The seventh course, dessert, was Almond Jelly with a sprig of mint. I think this was Uichiro’s favorite part of the whole meal. He’s eaten many different almond jelly’s in his life and couldn’t get over how good this one was. I’ve only eaten a few, but I agree that this one was the best I’ve ever had. Sweet with the texture of a fine silken tofu, a great way to end a great meal.

All in all, I will say that none of these dishes were out of the ordinary for Chinese food as far as creativity. However, that said, I don’t think you’ll find better preparation anywhere in the world. In each dish the ingredients were of the highest quality, they were all cooked to perfection, and the flavors were expertly balanced. Hands down the most fantastic Chinese food to ever pass through my tracts!

While Xie Huaxian is no longer cooking at HeiChinRou, his successor, Nishizaki-san, is no slouch.

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I had a half of a butternut squash in my fridge that I wanted to use up last night. The first thing that popped into my head was a puree. Squash puree’s really well, especially when you add a little ginger and garlic. So, Otis and I walked down to Trader Joe’s and grabbed some pork tenderloin to grill up for the protein.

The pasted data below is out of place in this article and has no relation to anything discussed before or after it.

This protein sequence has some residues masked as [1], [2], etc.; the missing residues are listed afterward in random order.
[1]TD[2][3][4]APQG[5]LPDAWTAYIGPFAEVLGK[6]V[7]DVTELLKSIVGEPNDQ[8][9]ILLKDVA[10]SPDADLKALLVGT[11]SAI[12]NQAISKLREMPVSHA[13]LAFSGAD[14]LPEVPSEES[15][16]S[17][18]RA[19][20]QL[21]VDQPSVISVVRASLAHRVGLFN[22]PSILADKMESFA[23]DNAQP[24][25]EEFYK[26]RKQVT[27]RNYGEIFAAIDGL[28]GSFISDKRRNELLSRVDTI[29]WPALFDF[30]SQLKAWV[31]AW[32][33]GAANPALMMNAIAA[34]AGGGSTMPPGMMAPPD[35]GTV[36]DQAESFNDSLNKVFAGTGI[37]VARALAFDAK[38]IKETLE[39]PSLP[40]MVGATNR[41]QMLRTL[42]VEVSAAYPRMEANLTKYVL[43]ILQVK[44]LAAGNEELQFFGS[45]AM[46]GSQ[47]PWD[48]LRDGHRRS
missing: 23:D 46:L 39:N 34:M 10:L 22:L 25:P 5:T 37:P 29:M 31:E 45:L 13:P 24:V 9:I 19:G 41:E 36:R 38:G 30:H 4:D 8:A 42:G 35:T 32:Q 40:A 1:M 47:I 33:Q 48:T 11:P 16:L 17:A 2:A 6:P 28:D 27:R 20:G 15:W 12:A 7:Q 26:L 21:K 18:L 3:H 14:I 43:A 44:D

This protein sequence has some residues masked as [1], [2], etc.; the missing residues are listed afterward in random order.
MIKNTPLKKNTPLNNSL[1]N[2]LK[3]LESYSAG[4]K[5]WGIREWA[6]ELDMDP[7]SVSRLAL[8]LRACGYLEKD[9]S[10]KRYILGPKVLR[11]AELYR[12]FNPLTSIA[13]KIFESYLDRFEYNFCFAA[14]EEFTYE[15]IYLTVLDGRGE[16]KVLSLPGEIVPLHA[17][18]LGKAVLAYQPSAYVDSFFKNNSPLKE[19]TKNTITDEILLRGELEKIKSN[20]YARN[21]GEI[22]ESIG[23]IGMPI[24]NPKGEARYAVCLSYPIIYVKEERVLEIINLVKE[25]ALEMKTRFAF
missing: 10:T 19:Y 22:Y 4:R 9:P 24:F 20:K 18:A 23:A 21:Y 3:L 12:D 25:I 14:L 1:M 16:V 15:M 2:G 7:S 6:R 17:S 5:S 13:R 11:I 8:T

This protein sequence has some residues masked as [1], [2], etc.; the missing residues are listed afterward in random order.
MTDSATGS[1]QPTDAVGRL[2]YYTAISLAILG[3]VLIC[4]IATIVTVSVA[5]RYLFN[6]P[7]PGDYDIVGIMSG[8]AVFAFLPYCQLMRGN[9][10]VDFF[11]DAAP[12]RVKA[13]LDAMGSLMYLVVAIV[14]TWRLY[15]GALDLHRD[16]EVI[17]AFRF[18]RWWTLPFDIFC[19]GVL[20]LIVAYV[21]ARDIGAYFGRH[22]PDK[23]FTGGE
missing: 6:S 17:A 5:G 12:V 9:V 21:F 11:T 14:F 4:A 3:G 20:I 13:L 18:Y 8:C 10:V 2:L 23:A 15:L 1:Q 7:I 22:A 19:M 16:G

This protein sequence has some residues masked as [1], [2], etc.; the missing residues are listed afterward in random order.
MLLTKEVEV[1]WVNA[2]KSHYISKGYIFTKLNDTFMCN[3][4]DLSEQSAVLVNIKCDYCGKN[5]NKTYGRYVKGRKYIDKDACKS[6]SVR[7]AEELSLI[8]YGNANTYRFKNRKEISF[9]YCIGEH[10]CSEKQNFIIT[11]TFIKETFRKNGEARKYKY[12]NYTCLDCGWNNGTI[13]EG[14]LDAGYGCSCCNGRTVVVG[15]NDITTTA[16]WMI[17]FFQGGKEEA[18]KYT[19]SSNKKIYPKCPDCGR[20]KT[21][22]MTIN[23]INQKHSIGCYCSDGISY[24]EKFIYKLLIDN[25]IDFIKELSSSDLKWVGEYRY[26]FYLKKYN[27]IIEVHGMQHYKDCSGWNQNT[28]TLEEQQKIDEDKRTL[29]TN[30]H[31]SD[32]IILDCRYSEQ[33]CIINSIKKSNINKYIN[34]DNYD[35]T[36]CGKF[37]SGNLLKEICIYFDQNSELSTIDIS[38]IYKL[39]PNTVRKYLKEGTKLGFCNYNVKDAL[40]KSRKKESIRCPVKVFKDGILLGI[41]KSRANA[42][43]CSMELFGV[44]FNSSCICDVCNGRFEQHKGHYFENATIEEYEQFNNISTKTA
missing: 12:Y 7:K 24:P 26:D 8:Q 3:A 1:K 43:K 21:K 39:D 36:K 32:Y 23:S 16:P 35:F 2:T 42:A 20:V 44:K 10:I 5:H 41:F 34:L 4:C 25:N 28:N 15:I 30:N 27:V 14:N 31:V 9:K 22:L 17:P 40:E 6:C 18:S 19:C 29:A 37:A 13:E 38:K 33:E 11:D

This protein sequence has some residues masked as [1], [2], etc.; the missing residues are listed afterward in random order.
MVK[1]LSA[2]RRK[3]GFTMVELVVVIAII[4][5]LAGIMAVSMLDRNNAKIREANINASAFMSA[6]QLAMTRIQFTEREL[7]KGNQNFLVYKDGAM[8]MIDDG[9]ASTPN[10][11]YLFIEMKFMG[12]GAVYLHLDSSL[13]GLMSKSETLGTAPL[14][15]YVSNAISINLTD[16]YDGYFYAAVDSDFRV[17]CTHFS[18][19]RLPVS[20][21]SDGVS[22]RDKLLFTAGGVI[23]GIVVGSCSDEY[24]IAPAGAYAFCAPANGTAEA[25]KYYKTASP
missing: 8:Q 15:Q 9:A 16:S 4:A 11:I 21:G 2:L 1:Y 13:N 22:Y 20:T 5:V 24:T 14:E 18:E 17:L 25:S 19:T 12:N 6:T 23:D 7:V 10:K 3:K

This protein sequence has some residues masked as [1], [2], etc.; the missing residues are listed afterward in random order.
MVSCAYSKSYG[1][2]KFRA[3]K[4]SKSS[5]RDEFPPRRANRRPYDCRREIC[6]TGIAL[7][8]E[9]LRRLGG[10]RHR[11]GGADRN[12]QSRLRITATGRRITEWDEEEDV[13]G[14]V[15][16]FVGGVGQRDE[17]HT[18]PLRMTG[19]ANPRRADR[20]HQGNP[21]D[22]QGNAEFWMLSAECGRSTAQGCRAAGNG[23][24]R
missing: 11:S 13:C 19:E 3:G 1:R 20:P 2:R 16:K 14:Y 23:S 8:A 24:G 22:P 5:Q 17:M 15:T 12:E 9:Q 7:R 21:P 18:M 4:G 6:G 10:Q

Making a puree out of squash is one of the easiest things you can do. I took the squash and removed the seeds and skin then chopped it up. Along with that, I skinned and chopped one medium red-skin potato, 1/2 inch of ginger, 3 garlic cloves, and 1/4 cup of chicken stock. The potato is simply to add a nice smooth texture.

In a sauce pan, I threw all of the ingredients together and simmered them over medium-high heat for about 15 minutes, until everything was soft but not mushy. I let it cool down and then pureed it in my little blender. I set about 5 tablespoons aside and then salted and peppered the rest and let that sit aside ready to reheat just before serving.